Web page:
2014 was a huge year for movies that dared to be different. In a world of cinema rife with spinoffs, reboots, and sequels, it was refreshing to see filmmakers try to operate outside of those bounds. The end result was a year full of compelling genre-breaking instant classics. Releases like the new Transformers made this more than necessary, helping to stock our theaters with movies worth seeing that weren’t simply devoted to explosions over things like plot and characters.
Some that we feel made this year in cinema worthwhile may even find themselves taking home some Oscar gold, while others yet may miss the Academy’s attention. Regardless, there’s no denying the positive effect they had in 2014.
Whiplash follows the journey of an aspiring jazz drummer played by up-and-comer Miles Teller as he strives to be the greatest. His mentor (JK Simmons) pushes him to his very limits in a story that many would say has been told 1000 times. For this 1001st telling though, we get none of the typical glamor or uplifting montages you’re accustomed to. Instead we see the mentor story turned on its head, as Simmons essentially portrays a borderline sociopath who grinds Teller into the ground. It’s a creative take on a played-out concept that succeeds in feeling completely and utterly different. 96% Rotten Tomatoes Score.
2. The Lego Movie
Known for the Tegan & Sarah theme song “Everything is Awesome,” Lego Movie is your typical hero’s journey told in a completely not typical way. We follow along with Emmet (Chris Pratt) as he teams up with Batman, Morgan Freeman, and a girl with a name that sounds like it belongs to a DJ, in an animated adventure that taps into everyone’s nostalgia for their days creating adventures with their toys. It leans on the idea that everyone is the master of their own universe, lending a supposed kids movie a whole heap of crossover adult appeal. 96% Rotten Tomatoes Score.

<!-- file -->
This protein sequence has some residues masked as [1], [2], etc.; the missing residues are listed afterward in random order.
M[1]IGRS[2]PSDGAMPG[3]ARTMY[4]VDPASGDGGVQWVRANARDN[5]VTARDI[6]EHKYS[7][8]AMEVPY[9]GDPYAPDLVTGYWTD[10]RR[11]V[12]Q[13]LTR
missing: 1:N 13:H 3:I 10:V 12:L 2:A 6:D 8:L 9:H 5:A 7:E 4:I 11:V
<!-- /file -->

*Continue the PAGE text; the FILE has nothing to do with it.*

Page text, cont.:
Director Bong Joon-Ho is no stranger to making movies that are anything but normal. The Korean’s 2007 monster flick The Host was wholly unique, so it comes as no surprise that his latest offering Snowpiercer manages to do the same. In the not-so-distant future portrayed by Joon-Ho, climate change has frozen the world over, with the remaining 1000 survivors living aboard a train circling the globe in one year increments. The oppressed lower class lives in the back, the rich upper class reside in the front. That being so, it’s far more than simply a classist allegory, and truly is a “seeing is believing” type of movie. 95% Rotten Tomatoes Score.
In today’s society, it’s hard not to be inundated by the scores of tabloids telling us all about washed-up celebrities. Told less from an objective narrator’s point of view and more from the angle of a man slowly losing his mind, Birdman shows us the dark side to what we expect out of our movie stars. Michael Keaton plays a washed-up former franchise actor trying to put on a play, and as he begins to break down, all of his insanity is visualized for us, the audience. Many are saying it may very well take home the Best Picture nod, and we have a hard time arguing with that even a little. 93% Rotten Tomatoes Score.
5. Guardians of the Galaxy
Harkening back to the days of the great space operas of the ’70s and ’80s, Guardians of the Galaxy takes the cake as quite possibly Marvel’s best movie yet. It’s set to an ’80s soundtrack (entitled “Awesome Mix Vol. 1), and gives us a look at a group of alien superheroes who come off as feeling all too human for their own good. Without giving away too much, you’ll never care more about a talking raccoon and a giant tree than you will with this. 90% Rotten Tomatoes Score.
More From Entertainment Cheat Sheet:
- It’s Time to Cut Down on Spin-Offs, Reboots, and Sequels
- Will ‘Guardians of the Galaxy 2′ Add More Female Characters
- Golden Globes: ‘Birdman’ Continues Awards Domination
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